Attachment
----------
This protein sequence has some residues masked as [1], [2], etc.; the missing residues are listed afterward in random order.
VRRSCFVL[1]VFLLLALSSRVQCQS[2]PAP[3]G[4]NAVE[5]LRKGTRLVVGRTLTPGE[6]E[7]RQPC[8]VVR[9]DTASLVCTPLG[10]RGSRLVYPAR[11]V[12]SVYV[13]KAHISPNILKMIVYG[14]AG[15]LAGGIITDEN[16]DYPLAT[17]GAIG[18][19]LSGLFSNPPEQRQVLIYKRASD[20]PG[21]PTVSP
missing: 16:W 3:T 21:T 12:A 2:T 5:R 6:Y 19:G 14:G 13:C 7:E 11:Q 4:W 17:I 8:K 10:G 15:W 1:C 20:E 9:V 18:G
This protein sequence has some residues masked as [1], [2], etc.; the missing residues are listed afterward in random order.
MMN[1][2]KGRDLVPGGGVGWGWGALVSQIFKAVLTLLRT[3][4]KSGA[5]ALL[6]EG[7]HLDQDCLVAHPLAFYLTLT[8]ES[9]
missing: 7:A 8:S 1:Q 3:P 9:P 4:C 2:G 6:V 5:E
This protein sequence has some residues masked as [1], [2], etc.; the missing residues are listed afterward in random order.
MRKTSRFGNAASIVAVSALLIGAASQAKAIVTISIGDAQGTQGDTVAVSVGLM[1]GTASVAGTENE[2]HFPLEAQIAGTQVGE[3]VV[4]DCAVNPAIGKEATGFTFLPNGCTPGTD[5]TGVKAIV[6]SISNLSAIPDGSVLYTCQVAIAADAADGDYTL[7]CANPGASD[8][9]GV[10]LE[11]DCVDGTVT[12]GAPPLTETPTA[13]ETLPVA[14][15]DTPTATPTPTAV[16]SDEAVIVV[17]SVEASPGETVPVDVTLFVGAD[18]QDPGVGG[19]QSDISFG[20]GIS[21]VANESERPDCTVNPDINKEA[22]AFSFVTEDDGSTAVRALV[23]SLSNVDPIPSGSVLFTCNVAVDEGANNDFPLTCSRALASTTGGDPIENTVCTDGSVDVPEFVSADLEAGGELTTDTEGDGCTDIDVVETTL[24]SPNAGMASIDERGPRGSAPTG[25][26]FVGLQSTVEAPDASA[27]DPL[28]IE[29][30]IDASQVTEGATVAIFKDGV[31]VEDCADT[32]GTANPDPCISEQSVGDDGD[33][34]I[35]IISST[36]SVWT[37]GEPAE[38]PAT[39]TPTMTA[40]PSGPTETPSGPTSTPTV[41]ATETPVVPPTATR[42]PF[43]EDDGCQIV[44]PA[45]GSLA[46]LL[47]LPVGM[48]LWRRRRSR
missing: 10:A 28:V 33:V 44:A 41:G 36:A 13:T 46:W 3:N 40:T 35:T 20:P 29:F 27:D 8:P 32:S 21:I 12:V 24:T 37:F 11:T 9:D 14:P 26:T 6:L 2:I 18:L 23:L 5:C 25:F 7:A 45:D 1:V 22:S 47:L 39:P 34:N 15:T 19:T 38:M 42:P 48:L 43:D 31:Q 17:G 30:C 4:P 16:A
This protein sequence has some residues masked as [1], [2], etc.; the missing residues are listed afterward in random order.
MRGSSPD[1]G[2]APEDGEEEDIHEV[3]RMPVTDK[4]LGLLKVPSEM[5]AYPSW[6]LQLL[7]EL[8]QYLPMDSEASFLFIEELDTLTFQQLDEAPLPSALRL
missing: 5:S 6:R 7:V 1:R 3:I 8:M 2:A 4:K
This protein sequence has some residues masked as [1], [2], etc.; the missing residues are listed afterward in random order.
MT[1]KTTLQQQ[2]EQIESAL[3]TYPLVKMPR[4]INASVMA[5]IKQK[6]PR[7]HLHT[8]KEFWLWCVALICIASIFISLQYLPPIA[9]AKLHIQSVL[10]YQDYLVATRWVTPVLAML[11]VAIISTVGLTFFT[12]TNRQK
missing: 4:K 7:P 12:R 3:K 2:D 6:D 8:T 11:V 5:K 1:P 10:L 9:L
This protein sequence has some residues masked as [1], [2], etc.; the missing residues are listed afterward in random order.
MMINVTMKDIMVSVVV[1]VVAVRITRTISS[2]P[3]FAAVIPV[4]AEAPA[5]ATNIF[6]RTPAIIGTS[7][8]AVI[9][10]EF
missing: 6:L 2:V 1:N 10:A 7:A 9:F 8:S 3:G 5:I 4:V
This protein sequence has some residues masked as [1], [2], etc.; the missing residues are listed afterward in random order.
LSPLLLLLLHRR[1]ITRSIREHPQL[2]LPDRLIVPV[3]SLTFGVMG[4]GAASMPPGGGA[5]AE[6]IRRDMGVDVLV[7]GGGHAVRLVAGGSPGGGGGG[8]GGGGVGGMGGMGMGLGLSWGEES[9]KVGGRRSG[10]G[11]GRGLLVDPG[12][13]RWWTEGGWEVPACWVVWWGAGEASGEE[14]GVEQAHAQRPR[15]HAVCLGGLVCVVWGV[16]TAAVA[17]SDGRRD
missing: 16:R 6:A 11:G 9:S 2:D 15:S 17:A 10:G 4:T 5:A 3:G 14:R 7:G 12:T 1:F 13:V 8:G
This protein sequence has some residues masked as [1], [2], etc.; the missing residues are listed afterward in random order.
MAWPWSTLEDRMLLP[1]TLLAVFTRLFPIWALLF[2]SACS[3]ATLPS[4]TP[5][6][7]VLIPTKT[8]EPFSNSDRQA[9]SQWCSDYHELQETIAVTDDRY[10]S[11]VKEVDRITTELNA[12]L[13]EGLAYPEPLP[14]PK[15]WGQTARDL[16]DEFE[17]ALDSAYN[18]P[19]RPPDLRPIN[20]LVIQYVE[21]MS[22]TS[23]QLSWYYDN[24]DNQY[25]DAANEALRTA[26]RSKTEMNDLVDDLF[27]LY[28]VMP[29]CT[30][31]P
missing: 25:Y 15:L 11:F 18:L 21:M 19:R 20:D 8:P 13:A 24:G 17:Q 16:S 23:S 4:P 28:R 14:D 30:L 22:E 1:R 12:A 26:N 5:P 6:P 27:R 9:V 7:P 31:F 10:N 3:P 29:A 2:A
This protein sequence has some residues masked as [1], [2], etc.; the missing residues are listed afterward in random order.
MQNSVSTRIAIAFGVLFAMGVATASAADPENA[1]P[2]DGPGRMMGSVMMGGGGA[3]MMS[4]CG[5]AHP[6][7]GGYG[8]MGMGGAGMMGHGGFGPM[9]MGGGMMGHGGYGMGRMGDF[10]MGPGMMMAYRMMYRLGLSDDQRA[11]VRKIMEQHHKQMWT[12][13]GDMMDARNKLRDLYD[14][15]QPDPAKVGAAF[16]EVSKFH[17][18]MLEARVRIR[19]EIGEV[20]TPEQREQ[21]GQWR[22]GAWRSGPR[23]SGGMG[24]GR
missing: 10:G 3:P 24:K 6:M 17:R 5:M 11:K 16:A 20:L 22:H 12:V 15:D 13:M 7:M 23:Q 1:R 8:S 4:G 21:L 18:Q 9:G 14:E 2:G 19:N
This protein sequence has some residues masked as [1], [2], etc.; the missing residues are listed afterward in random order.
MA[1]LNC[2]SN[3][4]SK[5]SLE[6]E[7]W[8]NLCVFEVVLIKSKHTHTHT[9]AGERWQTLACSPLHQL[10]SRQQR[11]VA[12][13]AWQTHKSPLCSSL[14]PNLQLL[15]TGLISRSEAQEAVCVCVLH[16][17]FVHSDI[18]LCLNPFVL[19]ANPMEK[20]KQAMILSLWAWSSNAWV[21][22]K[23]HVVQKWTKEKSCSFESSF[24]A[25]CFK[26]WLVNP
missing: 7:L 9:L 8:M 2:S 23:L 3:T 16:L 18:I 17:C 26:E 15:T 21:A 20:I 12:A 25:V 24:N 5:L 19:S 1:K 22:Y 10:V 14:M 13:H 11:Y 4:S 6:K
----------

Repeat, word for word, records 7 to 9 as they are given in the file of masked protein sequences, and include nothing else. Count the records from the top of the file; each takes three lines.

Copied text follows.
This protein sequence has some residues masked as [1], [2], etc.; the missing residues are listed afterward in random order.
LSPLLLLLLHRR[1]ITRSIREHPQL[2]LPDRLIVPV[3]SLTFGVMG[4]GAASMPPGGGA[5]AE[6]IRRDMGVDVLV[7]GGGHAVRLVAGGSPGGGGGG[8]GGGGVGGMGGMGMGLGLSWGEES[9]KVGGRRSG[10]G[11]GRGLLVDPG[12][13]RWWTEGGWEVPACWVVWWGAGEASGEE[14]GVEQAHAQRPR[15]HAVCLGGLVCVVWGV[16]TAAVA[17]SDGRRD
missing: 16:R 6:A 11:G 9:S 2:D 15:S 17:A 10:G 4:T 5:A 3:G 14:R 7:G 12:T 1:F 13:V 8:G
This protein sequence has some residues masked as [1], [2], etc.; the missing residues are listed afterward in random order.
MAWPWSTLEDRMLLP[1]TLLAVFTRLFPIWALLF[2]SACS[3]ATLPS[4]TP[5][6][7]VLIPTKT[8]EPFSNSDRQA[9]SQWCSDYHELQETIAVTDDRY[10]S[11]VKEVDRITTELNA[12]L[13]EGLAYPEPLP[14]PK[15]WGQTARDL[16]DEFE[17]ALDSAYN[18]P[19]RPPDLRPIN[20]LVIQYVE[21]MS[22]TS[23]QLSWYYDN[24]DNQY[25]DAANEALRTA[26]RSKTEMNDLVDDLF[27]LY[28]VMP[29]CT[30][31]P
missing: 25:Y 15:L 11:F 18:L 21:M 19:R 20:D 8:P 13:A 24:G 17:Q 16:S 23:S 4:P 28:R 14:D 30:L 22:E 1:R 12:A 26:N 5:P 6:P 27:R 9:V 7:P 31:F 10:N 3:P 29:A 2:A
This protein sequence has some residues masked as [1], [2], etc.; the missing residues are listed afterward in random order.
MQNSVSTRIAIAFGVLFAMGVATASAADPENA[1]P[2]DGPGRMMGSVMMGGGGA[3]MMS[4]CG[5]AHP[6][7]GGYG[8]MGMGGAGMMGHGGFGPM[9]MGGGMMGHGGYGMGRMGDF[10]MGPGMMMAYRMMYRLGLSDDQRA[11]VRKIMEQHHKQMWT[12][13]GDMMDARNKLRDLYD[14][15]QPDPAKVGAAF[16]EVSKFH[17][18]MLEARVRIR[19]EIGEV[20]TPEQREQ[21]GQWR[22]GAWRSGPR[23]SGGMG[24]GR
missing: 10:G 3:P 24:K 6:M 17:R 5:M 11:K 16:A 20:L 22:H 12:V 15:D 13:M 7:M 23:Q 1:R 8:S 4:G 21:L 18:Q 9:G 14:E 2:G 19:N